2018-03-02 17:10
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I've kind of been experimenting around with some different ways of dependencies, inheritance and scoping. No way of doing it is set in stone yet, I'm just experimenting so I would like to have an answer to the actual problem I'm facing or to know if I'm wanting the impossible. I don't want advice on how to build a standard MVC. The point of this experimenting is to find out if there really aren't better ways of doing very specific things.

Necessary information

I have about 8 'core' classes which I basically want to be available everywhere, even within each other (like siblings). This would likely create circular dependency, which is never what we want.

The thing is that I want all of these classes to come together as the "core", meaning I want all of them to share one object and modify situations for each other (kind of like a singleton pattern, I guess?). Then within the MVC itself, the classes will extend this core and those will be dependency-injected and such as any other MVC would.

The core is quite small. It just has some very basic functions like loading classes, being able to set a few things to $this, compiling the templates and such things.

So, I've been having this tiny little train of thoughts, what if I extended said 8 in a "train" type manner, and call only the very last extension so that I have them all within 1 single instance? This would look like this:

class base{
//The base

class model extends base{
 //The 1st child
 public function load($modelName){
   //Code to load a model

class controller extends model{
 //2nd child
  public function load($controllerName){
    //code to load controller

Great, I have everything in one instance!

Well, not exactly how I'd like it to be, though!

This brings out a big issue: Calling any "duplicate" function like load() will cause the last one to run by default.

//Returns: controller "mymodel" not found

How I would like to call it is as follows;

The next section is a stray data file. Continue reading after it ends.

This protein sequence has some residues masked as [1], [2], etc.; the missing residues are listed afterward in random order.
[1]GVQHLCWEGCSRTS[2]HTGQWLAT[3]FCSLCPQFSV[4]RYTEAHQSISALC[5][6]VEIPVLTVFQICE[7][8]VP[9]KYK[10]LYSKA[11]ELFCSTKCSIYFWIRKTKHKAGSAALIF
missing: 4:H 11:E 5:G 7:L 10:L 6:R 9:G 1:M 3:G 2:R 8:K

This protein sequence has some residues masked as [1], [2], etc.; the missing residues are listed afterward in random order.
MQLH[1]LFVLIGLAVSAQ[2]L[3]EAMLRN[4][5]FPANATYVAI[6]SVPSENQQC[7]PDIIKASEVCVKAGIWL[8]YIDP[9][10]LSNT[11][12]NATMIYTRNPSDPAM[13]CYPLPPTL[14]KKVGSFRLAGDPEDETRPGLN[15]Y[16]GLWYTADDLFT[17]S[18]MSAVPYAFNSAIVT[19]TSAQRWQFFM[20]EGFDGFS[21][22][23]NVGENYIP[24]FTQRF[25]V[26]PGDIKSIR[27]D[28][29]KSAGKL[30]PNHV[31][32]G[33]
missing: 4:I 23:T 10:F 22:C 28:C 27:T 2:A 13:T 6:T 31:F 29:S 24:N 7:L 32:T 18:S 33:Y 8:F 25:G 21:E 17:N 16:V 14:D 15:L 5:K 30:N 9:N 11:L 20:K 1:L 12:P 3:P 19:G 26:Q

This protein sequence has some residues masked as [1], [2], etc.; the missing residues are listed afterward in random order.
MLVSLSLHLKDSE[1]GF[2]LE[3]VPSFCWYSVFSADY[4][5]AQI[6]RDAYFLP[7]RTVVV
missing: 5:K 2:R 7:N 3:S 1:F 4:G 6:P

//Executes the childclass Model's "load" method
//Executes the controller class's load method.

The real question:

Can I achieve this? If so, how?

I was thinking of something like this:

1 ) construct in the base

2 ) get all the child classes

3 ) put child classes within variables through $this->{$className} = $classObj;

4 ) call $this->classname->method style.

But I simply can't think of any way to achieve this. Googling it only results in people asking about extending multiple parents...

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2条回答 默认 最新

  • duangong0690
    duangong0690 2018-03-05 02:45

    Ok, so I've figured it out myself since nobody was willing to help exactly.

    class core {
        //This works to get all classes together
        public function __construct($isLoad = false, $calledClass = 'routing') {
            if( !$isLoad ) {
                global $coreClasses,;
                foreach( $coreClasses as $c => $o ) {
                    if( $calledClass != $c ) {
                        $this->{$c} = $o;
            public function loadCore() {
                global $coreClasses;
                global $coreDependencies;
                // require_once BASE . 'base.php';
                foreach( $coreClasses as $class => $object ) {
                    $classFile = "$class.php";